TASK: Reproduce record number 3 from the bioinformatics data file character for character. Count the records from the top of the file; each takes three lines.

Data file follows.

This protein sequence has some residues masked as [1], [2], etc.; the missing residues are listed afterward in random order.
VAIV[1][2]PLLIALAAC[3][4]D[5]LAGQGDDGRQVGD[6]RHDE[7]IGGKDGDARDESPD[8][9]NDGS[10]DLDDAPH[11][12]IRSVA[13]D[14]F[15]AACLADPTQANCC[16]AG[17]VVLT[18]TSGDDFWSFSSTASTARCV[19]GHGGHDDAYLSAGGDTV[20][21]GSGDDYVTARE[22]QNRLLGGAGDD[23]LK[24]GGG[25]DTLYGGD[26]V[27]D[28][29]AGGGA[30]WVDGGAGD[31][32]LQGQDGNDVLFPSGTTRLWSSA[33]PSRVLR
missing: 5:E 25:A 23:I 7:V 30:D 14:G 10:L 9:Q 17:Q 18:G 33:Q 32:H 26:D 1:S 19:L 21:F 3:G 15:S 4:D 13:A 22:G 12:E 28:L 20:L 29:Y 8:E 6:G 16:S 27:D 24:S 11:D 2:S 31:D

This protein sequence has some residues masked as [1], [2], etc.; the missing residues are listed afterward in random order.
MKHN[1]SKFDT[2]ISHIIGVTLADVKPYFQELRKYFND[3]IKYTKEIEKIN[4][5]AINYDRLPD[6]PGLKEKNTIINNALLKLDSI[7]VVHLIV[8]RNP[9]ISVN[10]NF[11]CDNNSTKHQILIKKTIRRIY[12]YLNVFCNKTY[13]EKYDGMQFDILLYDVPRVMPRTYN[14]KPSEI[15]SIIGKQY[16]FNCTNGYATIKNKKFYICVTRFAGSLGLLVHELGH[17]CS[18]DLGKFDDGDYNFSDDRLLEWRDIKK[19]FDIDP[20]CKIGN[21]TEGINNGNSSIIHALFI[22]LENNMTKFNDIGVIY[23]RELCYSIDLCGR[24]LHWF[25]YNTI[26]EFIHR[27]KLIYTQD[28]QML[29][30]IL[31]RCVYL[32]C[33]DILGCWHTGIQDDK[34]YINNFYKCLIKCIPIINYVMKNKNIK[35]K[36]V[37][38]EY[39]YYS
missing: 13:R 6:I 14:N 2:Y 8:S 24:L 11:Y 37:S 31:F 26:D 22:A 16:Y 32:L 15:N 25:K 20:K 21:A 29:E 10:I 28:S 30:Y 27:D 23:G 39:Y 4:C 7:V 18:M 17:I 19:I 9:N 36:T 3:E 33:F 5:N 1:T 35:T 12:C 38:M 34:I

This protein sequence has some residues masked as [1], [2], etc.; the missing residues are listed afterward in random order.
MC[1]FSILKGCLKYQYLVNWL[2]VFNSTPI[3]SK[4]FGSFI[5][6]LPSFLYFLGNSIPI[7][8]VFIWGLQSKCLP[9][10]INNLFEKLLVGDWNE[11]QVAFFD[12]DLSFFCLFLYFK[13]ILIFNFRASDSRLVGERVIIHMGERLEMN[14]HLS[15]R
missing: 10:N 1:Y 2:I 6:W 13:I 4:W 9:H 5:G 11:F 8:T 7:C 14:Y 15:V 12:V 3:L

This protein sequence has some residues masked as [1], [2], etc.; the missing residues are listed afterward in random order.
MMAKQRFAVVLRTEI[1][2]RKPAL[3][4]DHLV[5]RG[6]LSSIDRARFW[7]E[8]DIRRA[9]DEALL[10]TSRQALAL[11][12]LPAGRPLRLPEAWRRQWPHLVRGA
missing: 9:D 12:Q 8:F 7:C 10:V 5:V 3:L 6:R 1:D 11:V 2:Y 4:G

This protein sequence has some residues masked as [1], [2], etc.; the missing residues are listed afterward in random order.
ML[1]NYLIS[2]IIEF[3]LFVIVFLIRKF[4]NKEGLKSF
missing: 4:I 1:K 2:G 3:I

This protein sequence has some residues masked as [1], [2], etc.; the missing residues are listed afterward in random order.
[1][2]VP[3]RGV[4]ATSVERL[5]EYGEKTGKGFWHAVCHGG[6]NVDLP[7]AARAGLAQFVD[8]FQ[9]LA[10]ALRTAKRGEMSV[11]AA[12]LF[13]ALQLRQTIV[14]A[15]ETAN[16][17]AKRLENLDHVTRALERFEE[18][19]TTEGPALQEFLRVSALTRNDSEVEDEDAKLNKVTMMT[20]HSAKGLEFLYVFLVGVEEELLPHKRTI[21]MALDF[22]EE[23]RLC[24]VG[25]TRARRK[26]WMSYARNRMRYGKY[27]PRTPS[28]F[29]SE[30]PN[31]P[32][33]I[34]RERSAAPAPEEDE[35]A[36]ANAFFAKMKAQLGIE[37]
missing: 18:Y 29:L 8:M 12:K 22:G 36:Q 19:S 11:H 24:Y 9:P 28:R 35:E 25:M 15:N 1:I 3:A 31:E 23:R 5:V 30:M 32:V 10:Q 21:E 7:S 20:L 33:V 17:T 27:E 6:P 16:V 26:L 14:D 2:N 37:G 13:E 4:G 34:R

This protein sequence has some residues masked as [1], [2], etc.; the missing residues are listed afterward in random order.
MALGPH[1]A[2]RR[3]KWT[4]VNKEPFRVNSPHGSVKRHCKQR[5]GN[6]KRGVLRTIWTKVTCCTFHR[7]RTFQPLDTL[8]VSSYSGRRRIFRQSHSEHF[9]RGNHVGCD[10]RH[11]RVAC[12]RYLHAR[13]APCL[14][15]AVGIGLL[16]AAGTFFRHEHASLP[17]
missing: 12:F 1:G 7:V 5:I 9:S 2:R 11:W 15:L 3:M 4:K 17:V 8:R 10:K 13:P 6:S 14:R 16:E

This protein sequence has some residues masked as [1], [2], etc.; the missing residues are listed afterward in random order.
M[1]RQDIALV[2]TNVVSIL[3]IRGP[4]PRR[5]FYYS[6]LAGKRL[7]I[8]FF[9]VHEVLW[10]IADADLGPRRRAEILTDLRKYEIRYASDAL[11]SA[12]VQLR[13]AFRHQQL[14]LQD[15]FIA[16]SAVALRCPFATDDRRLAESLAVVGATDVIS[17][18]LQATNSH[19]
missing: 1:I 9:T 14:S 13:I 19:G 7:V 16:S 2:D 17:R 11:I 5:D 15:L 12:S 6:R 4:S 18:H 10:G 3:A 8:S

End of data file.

This protein sequence has some residues masked as [1], [2], etc.; the missing residues are listed afterward in random order.
MC[1]FSILKGCLKYQYLVNWL[2]VFNSTPI[3]SK[4]FGSFI[5][6]LPSFLYFLGNSIPI[7][8]VFIWGLQSKCLP[9][10]INNLFEKLLVGDWNE[11]QVAFFD[12]DLSFFCLFLYFK[13]ILIFNFRASDSRLVGERVIIHMGERLEMN[14]HLS[15]R
missing: 10:N 1:Y 2:I 6:W 13:I 4:W 9:H 5:G 11:F 8:T 7:C 14:Y 15:V 12:V 3:L